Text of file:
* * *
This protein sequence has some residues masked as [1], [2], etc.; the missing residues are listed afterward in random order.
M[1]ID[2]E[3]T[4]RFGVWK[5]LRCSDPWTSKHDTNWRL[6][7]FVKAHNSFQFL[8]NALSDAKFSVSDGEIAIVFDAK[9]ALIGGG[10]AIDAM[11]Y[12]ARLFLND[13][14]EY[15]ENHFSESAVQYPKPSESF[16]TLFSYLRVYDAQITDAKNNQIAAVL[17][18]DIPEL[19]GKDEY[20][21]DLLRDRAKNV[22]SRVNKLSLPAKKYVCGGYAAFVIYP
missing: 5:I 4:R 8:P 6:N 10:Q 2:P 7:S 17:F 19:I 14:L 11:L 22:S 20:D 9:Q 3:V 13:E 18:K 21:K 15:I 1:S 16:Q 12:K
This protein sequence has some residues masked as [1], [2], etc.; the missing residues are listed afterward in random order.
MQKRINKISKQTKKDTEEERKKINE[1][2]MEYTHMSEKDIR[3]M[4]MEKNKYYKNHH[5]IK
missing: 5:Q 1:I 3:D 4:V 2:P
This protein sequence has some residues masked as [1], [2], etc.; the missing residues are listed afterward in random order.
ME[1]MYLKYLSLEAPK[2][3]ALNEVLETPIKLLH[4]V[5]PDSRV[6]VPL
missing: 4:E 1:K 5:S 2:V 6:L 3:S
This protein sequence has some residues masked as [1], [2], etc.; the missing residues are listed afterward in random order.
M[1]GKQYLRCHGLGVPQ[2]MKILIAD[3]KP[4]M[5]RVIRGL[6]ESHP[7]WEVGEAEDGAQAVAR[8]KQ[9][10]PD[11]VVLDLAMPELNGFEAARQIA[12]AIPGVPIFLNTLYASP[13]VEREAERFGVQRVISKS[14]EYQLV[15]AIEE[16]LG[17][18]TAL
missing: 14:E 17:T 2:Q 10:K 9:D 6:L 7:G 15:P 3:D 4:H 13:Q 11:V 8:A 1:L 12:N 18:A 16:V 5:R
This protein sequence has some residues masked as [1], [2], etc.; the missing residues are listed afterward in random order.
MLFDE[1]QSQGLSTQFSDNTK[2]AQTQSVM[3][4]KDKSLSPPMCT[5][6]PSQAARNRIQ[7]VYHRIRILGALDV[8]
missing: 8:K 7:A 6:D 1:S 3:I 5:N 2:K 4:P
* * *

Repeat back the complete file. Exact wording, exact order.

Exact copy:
This protein sequence has some residues masked as [1], [2], etc.; the missing residues are listed afterward in random order.
M[1]ID[2]E[3]T[4]RFGVWK[5]LRCSDPWTSKHDTNWRL[6][7]FVKAHNSFQFL[8]NALSDAKFSVSDGEIAIVFDAK[9]ALIGGG[10]AIDAM[11]Y[12]ARLFLND[13][14]EY[15]ENHFSESAVQYPKPSESF[16]TLFSYLRVYDAQITDAKNNQIAAVL[17][18]DIPEL[19]GKDEY[20][21]DLLRDRAKNV[22]SRVNKLSLPAKKYVCGGYAAFVIYP
missing: 5:I 4:R 8:P 6:N 10:Q 2:P 7:S 17:F 19:I 14:L 11:L 22:S 20:D 9:Q 3:V 13:E 18:K 21:K 15:I 1:S 16:Q 12:K
This protein sequence has some residues masked as [1], [2], etc.; the missing residues are listed afterward in random order.
MQKRINKISKQTKKDTEEERKKINE[1][2]MEYTHMSEKDIR[3]M[4]MEKNKYYKNHH[5]IK
missing: 5:Q 1:I 3:D 4:V 2:P
This protein sequence has some residues masked as [1], [2], etc.; the missing residues are listed afterward in random order.
ME[1]MYLKYLSLEAPK[2][3]ALNEVLETPIKLLH[4]V[5]PDSRV[6]VPL
missing: 4:E 1:K 5:S 2:V 6:L 3:S
This protein sequence has some residues masked as [1], [2], etc.; the missing residues are listed afterward in random order.
M[1]GKQYLRCHGLGVPQ[2]MKILIAD[3]KP[4]M[5]RVIRGL[6]ESHP[7]WEVGEAEDGAQAVAR[8]KQ[9][10]PD[11]VVLDLAMPELNGFEAARQIA[12]AIPGVPIFLNTLYASP[13]VEREAERFGVQRVISKS[14]EYQLV[15]AIEE[16]LG[17][18]TAL
missing: 14:E 17:T 2:Q 10:K 9:D 6:L 7:G 15:P 3:D 4:H 13:Q 11:V 8:A 1:L 12:N 18:A 16:V 5:R
This protein sequence has some residues masked as [1], [2], etc.; the missing residues are listed afterward in random order.
MLFDE[1]QSQGLSTQFSDNTK[2]AQTQSVM[3][4]KDKSLSPPMCT[5][6]PSQAARNRIQ[7]VYHRIRILGALDV[8]
missing: 8:K 7:A 6:D 1:S 3:I 5:N 2:K 4:P